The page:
Because poor digestive efficiency is so likely to be present in any horse with poor appetite and contributes to the problem continuing, we recommend probiotics. There are many good probiotic products available, and many grain mixes are also fortified with beneficial organisms or byproducts that encourage and support their growth.
As a probiotic supplement, we especially like Ration Plus (see February 1997; 800/728-4667) because it is heavily backed by solid research trials and has never failed us in years of use. Since it is a liquid, it is easy to give by syringe if the horse is not eating well. We suggest 8 to 10 cc of Ration Plus by syringe twice a day (this allows for some loss of product if the horse objects) for five to seven days, followed by the label’s maintenance amount on the hay portion of the diet after that. We suggest that you avoid products containing live yeast cultures, at least initially.
Horses with long-term poor appetites must be checked carefully for an underlying physical problem. Chronic lameness/pain will often make a horse go off feed, as will overtraining/overwork (probably associated with muscle/joint/tendon pain). Correcting the problem will usually result in a dramatic improvement in appetite.
Horses that are otherwise healthy but mentally stressed can easily cross over into the category of a horse with digestive upsets. Usually, the root of the problem is in the digestive tract itself. Start with the mouth. Even a horse with recently/regularly floated teeth may have a problem that was overlooked. Gum irritations/infections, loose or infected teeth, retained caps, sores from points, etc. cause pain when eating, especially hard grains.
Young horses with follicular pharyngitis (the equine equivalent of chronic tonsillitis) may eat poorly because of throat/swallowing pain.
Stomach ulcers are always a possibility, especially in stressed horses and/or horses that do not have proper hay to eat for long periods of time (more on ulcers in an upcoming article). If you suspect ulcers, get the horse scoped to be sure that is the cause before starting an expensive medication program.
Intermittent low-grade colic from parasite damage, an enterolith, abdominal abscess/tumor or sand collection can be difficult to diagnose but often lead to chronic poor eating. A common cause — either on its own or a contributing factor — of poor eating is inefficient digestion in the large bowel. Intolerance of a component in your feed may be the problem (see sidebar).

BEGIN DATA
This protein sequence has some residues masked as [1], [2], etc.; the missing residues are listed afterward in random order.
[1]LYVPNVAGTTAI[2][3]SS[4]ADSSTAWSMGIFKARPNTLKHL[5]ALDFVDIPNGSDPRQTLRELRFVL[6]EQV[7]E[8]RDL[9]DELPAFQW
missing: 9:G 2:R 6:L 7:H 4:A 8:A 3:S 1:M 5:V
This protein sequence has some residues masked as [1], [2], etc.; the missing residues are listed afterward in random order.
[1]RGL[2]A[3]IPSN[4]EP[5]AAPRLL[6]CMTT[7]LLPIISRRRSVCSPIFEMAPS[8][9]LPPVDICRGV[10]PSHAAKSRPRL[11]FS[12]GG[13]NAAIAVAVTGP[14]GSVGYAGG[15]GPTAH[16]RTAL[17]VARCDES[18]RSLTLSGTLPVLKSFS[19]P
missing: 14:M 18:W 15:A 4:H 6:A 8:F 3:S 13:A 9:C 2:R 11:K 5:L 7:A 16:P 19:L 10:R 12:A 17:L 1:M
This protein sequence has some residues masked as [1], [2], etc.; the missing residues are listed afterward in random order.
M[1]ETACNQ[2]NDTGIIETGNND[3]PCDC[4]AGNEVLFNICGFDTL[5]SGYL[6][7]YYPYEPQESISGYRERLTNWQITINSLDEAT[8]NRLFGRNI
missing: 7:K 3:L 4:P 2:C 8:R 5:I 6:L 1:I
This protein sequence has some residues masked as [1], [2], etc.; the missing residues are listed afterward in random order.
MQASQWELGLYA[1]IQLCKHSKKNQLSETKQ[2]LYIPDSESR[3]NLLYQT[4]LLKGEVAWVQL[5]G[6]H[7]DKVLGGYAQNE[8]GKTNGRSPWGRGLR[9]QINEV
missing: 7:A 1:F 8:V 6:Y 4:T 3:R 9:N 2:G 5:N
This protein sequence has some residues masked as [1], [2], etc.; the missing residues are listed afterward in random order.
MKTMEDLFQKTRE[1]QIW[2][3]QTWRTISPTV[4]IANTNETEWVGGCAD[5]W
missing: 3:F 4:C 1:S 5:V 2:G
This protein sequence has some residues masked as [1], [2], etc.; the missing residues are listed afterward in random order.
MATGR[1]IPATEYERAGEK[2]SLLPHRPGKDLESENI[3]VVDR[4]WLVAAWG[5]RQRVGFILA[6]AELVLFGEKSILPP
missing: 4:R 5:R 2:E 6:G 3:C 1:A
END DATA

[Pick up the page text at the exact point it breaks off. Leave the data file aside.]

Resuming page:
Any number of things can affect the critical balance of organisms (sudden feed change, overeating any one portion of the diet, long intervals between feedings, shipping, ingestion of feed or water with high levels of nonbeneficial bacteria, stress, etc). Once an imbalance occurs it can be difficult to correct without help.
Symptoms are relatively mild and easy to miss. Swelling of the abdomen disproportionate to the horse’s size, weight and fitness level, caused by excessive amounts of fluid and gas in the intestine, is almost universal. A tendency to have diarrhea when stressed (shipping, tacking up, exercise) is also common, as are a dull coat with a tendency to stand up rather than lie flat and even low-grade colics. Over time, poor absorption, especially of minerals, can lead to other problems such as bad feet, frequent infections, even muscle soreness.
Poor appetite may be as simple as the horse being “spoiled,” or it can have its root in mental stress or a physical problem. For horses with chronic weight-and-eating problems, an exhaustive search for an underlying disorder is essential. A course of B vitamins and using Ration Plus and/or other probiotics to encourage healthy digestive function may quickly put the horse’s digestive tract back in order. Keep hay available at all times and use taste-tempting ingredients to entice your horse to dig into both his feed.
Feeding schedule adjustments may also help, for both mental and physical problems. Morning is usually the worst feeding time for poor eaters, so keep that meal small. Offer larger feeds at times the horse will be undisturbed to eat them (over the afternoon hours, overnight). You can also try feeding the finicky horse outside or feeding him last. A horse with digestive upset may not be comfortable eating two large grain feedings a day. Multiple small meals can help by avoiding overloading the intestine and also avoid wide swings in the pH.